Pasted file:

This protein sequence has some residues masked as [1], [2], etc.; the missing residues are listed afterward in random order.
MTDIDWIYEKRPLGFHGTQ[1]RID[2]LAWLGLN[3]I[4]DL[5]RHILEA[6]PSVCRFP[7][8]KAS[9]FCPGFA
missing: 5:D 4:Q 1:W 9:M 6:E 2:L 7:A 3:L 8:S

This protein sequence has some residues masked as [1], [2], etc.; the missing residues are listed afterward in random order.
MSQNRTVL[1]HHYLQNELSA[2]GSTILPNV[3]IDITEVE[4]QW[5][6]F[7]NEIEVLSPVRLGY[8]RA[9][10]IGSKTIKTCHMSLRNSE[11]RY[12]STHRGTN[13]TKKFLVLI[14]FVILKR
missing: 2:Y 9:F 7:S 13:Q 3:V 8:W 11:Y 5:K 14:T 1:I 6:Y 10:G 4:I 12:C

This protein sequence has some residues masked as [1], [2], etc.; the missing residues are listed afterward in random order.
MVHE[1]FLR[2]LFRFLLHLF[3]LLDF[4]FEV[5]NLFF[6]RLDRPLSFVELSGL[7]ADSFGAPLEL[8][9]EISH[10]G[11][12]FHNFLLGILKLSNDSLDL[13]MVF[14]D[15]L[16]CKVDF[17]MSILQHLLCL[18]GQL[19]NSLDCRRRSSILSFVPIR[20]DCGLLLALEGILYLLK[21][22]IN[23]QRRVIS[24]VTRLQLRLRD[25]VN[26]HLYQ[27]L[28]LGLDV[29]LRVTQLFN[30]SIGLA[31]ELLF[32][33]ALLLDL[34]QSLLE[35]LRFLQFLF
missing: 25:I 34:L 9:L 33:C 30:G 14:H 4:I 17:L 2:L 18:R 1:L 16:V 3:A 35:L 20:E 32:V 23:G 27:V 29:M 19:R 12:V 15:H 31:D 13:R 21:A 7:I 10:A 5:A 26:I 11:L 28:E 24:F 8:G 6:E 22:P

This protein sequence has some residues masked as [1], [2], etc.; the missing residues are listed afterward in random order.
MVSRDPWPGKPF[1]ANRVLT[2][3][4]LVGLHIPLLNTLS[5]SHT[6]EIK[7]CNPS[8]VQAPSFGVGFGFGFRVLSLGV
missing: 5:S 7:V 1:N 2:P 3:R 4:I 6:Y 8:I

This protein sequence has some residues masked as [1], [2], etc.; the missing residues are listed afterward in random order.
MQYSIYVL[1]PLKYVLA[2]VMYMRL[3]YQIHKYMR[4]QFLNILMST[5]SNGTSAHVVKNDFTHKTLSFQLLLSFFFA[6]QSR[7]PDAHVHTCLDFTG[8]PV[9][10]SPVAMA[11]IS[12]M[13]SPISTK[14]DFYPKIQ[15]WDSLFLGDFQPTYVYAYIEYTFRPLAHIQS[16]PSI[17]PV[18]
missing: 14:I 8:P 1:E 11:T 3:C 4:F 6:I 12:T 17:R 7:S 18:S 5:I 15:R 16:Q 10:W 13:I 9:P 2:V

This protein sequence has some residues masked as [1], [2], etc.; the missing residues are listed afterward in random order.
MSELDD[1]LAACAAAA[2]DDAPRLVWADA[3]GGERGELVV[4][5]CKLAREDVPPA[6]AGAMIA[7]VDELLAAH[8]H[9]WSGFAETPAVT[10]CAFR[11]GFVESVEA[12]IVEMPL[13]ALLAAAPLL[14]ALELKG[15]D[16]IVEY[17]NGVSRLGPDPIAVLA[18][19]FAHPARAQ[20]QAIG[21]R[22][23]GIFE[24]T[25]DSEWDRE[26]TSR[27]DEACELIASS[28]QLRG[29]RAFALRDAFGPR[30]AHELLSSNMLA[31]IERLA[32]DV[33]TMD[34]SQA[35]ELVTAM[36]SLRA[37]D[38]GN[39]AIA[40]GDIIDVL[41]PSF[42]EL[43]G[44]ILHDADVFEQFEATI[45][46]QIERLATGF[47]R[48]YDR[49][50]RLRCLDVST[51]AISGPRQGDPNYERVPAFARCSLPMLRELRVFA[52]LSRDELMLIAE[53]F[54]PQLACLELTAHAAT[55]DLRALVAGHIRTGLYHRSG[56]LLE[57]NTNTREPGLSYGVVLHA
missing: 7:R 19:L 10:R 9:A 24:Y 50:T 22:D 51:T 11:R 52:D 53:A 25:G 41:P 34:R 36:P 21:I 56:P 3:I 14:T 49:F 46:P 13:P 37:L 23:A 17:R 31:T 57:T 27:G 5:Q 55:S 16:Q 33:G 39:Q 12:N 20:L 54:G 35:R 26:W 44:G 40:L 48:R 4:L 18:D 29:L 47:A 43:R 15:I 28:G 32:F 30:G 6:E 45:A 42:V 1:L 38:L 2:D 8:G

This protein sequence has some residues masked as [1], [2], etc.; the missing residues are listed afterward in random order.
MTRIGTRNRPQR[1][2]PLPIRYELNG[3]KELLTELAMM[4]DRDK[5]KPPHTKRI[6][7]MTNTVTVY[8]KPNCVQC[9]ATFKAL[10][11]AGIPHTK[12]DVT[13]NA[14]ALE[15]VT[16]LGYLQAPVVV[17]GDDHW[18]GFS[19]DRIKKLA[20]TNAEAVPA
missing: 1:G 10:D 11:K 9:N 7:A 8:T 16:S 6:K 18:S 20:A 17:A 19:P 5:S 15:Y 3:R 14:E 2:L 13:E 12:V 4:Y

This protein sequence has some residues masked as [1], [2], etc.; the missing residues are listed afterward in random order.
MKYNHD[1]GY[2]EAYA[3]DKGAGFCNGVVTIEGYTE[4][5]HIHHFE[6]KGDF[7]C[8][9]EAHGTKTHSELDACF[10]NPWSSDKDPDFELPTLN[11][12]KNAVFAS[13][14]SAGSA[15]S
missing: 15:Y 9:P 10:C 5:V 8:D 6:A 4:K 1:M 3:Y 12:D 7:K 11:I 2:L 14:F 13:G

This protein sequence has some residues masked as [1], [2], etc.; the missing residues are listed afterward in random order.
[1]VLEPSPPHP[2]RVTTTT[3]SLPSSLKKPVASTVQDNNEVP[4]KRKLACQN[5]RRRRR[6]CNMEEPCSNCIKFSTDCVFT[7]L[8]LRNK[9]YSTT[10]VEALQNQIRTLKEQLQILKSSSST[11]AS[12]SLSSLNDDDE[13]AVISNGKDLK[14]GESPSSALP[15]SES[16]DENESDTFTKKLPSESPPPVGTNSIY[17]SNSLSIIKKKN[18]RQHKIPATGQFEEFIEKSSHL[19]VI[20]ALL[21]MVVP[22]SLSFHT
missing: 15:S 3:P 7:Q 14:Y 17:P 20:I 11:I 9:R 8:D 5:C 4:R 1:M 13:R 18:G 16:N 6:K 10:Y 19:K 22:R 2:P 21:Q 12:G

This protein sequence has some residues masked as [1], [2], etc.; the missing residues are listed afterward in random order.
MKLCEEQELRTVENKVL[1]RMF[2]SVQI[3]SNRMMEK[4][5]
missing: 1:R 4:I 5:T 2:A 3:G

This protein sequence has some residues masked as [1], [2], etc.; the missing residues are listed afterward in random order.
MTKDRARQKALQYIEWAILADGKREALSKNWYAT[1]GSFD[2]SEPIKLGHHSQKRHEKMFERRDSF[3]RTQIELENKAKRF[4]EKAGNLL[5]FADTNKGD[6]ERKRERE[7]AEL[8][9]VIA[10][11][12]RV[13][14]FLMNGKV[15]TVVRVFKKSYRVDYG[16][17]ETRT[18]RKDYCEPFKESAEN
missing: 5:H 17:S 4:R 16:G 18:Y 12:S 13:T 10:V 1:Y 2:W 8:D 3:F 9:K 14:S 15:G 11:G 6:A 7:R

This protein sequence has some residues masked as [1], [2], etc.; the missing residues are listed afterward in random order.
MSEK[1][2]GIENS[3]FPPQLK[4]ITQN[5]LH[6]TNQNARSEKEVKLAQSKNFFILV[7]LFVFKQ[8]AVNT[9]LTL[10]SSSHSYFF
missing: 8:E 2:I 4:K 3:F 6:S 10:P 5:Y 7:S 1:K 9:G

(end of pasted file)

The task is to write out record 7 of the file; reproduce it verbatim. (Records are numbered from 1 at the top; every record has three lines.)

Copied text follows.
This protein sequence has some residues masked as [1], [2], etc.; the missing residues are listed afterward in random order.
MTRIGTRNRPQR[1][2]PLPIRYELNG[3]KELLTELAMM[4]DRDK[5]KPPHTKRI[6][7]MTNTVTVY[8]KPNCVQC[9]ATFKAL[10][11]AGIPHTK[12]DVT[13]NA[14]ALE[15]VT[16]LGYLQAPVVV[17]GDDHW[18]GFS[19]DRIKKLA[20]TNAEAVPA
missing: 1:G 10:D 11:K 9:N 7:A 8:T 16:S 6:K 18:S 20:A 17:A 19:P 5:S 15:Y 3:R 14:E 2:L 13:E 12:V 4:Y